Apart from this, adequate representations and warranties must be negotiated (e.g., with respect to the lack of IP rights violations or adequate measures to protect processed personal data). Often, the seller’s liability under these representations and warranties will be capped, although in technology M&A it is common to negotiate higher liability caps for IP rights representations and warranties. Parties may also opt to take out M&A insurance. Ancillary agreements such as services or new employment agreements also repeatedly appear, as purchasers may be keen to retain the founders of the target (many of them engineers) on board post-closing.
As with any M&A transaction, the processes must be adapted to the kind of business that is being acquired. But technology M&A gives the chance to be very creative as the law is often not yet adapted to the kind of technology that exists. On the other hand, this creates certain challenges such as the need to undertake very specific due diligence to identify and fully understand any (potential) risks and liabilities.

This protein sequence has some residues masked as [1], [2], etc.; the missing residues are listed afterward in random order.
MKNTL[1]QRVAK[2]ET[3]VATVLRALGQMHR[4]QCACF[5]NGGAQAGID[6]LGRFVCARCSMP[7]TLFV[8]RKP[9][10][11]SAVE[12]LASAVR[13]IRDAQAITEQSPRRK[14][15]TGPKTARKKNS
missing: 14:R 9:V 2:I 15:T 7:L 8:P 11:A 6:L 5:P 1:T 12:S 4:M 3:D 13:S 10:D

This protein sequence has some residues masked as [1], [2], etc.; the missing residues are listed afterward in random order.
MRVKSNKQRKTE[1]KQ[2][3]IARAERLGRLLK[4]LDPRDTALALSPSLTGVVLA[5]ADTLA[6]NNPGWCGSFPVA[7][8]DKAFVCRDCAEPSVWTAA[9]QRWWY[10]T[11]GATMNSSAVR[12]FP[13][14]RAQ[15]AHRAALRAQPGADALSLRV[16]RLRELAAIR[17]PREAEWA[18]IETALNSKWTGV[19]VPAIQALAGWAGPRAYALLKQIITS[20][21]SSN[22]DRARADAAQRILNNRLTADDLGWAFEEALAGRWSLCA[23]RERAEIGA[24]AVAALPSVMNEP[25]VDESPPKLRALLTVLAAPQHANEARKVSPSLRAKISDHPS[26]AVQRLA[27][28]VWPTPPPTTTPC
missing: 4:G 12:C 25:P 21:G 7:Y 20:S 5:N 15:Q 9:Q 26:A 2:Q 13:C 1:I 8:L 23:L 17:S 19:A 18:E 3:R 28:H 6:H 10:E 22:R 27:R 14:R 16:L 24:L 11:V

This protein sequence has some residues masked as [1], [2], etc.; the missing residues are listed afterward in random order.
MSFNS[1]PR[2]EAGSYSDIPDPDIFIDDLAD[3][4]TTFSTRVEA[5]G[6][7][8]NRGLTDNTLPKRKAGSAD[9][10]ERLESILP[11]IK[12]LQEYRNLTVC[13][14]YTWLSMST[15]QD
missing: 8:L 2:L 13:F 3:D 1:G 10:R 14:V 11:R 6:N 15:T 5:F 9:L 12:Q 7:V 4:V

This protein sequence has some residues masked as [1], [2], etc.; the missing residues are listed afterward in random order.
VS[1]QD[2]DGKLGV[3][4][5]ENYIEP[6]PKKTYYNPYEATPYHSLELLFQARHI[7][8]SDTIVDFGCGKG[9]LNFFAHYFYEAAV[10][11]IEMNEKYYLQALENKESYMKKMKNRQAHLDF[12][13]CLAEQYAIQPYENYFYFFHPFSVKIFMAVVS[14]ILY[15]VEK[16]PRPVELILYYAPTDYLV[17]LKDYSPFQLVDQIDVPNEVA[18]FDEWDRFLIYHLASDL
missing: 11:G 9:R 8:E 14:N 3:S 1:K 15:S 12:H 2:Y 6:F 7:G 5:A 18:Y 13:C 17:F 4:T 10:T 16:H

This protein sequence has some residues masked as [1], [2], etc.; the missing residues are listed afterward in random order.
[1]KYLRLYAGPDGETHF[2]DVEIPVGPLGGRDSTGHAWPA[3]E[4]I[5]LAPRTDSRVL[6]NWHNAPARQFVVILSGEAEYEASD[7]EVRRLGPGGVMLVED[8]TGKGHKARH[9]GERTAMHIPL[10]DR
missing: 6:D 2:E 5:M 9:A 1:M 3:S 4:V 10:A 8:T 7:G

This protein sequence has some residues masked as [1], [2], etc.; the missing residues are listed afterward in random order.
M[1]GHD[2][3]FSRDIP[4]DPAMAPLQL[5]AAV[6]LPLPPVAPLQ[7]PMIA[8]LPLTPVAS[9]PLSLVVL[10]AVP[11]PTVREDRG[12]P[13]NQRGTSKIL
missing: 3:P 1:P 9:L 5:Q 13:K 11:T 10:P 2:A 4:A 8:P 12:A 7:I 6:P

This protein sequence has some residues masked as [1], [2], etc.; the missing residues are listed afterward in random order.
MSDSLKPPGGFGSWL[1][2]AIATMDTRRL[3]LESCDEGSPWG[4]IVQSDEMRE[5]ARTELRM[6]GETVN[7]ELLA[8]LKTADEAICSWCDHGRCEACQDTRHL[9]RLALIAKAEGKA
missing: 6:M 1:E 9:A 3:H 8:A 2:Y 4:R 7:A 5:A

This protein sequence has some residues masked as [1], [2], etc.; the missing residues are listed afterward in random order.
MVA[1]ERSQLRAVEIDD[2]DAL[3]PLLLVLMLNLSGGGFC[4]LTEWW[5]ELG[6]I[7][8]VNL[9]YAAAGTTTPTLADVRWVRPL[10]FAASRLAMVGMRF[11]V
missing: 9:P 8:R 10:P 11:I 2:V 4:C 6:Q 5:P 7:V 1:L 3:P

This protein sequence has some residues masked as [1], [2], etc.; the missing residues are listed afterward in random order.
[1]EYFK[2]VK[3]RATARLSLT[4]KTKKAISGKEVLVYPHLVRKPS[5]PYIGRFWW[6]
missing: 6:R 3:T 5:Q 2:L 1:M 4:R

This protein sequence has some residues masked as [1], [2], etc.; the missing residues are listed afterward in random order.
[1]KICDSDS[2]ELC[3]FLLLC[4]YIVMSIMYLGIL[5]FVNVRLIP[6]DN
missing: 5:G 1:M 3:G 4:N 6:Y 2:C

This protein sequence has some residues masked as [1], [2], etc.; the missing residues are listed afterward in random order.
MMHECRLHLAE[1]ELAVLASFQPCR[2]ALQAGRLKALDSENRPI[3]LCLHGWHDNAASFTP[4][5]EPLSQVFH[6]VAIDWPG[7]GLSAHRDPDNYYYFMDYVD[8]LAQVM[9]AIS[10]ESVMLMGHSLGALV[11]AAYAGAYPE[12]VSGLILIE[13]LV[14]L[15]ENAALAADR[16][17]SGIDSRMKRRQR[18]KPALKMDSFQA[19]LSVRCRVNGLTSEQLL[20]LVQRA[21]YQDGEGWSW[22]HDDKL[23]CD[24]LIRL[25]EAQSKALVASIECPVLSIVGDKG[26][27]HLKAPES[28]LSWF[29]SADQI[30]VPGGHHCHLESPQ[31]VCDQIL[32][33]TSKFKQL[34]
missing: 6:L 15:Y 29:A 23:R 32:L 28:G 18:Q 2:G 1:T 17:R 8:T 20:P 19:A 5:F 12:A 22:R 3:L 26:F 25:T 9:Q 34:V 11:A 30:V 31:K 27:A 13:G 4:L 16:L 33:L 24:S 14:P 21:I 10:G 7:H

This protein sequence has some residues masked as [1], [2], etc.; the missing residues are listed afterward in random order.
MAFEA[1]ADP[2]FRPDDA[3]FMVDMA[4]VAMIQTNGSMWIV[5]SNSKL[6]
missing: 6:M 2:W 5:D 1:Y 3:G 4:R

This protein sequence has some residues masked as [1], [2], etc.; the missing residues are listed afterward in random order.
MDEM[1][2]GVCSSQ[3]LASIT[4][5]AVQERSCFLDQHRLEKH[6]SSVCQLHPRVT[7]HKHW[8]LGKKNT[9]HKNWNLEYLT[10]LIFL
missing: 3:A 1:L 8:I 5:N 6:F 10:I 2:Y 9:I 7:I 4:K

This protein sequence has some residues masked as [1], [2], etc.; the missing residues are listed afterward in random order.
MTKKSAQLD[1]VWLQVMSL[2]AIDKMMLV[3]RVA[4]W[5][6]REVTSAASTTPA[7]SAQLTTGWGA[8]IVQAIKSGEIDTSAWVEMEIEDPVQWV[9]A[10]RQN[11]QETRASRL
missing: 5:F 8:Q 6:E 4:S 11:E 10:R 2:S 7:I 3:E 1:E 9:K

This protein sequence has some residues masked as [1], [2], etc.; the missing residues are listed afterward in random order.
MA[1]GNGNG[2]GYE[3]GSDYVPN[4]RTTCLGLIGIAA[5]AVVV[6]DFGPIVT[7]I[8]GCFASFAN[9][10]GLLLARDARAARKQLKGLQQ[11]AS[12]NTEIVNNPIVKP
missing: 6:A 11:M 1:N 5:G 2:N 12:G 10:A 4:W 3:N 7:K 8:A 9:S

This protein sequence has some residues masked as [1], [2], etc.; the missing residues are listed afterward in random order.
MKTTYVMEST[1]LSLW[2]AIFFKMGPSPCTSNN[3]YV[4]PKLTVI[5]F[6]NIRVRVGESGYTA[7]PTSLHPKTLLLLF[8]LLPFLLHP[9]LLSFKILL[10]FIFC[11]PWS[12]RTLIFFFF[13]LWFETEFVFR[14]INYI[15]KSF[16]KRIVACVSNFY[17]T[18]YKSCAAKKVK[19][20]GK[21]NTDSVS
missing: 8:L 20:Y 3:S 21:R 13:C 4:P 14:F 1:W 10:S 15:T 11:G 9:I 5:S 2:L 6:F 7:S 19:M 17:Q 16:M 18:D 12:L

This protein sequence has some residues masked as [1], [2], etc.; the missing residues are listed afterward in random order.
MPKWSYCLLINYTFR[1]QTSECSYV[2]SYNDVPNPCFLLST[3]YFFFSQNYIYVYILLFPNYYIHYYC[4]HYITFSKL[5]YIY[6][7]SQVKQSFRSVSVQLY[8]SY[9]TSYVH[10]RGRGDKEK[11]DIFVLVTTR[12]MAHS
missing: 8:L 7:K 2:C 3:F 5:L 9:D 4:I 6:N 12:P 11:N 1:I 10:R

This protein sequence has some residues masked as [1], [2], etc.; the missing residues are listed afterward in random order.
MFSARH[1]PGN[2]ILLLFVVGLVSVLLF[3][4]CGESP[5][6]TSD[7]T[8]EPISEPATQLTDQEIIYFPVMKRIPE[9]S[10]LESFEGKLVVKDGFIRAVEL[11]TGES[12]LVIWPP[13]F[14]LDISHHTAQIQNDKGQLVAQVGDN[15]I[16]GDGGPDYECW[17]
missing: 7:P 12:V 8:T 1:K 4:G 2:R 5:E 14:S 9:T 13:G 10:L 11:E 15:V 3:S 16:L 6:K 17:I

“Technology M&A is an exciting specialization which requires the legal mind to thoroughly understand all possibilities and risks of newly invented technologies, even if they are is not yet fully operational, in order to assist the client successfully".
Technology M&A: why understanding the technology involved is a key to success
Belgium is an attractive location for technology companies to acquire European as well as global leadership positions thanks to an open business culture, specific tax incentives (such as patent income deduction, investment deductions for R&D or tax exoneration for regional grants), and the high density of ICT businesses, research centers and knowledge centers which provide a stimulating environment. Over the last two years, the Belgian government has lowered the corporate income tax and introduced an entirely new code of corporate law which provides more flexibility than ever. It then also does not come as a surprise that Belgium’s technology sector is booming (11.5% growth in 2015-2019, according to the sector’s federation Agoria) and employs more than 300,000 people (with an expected number of 22,000 jobs to be created by 2024). Foreign investment is an important factor which fuels this strong growth.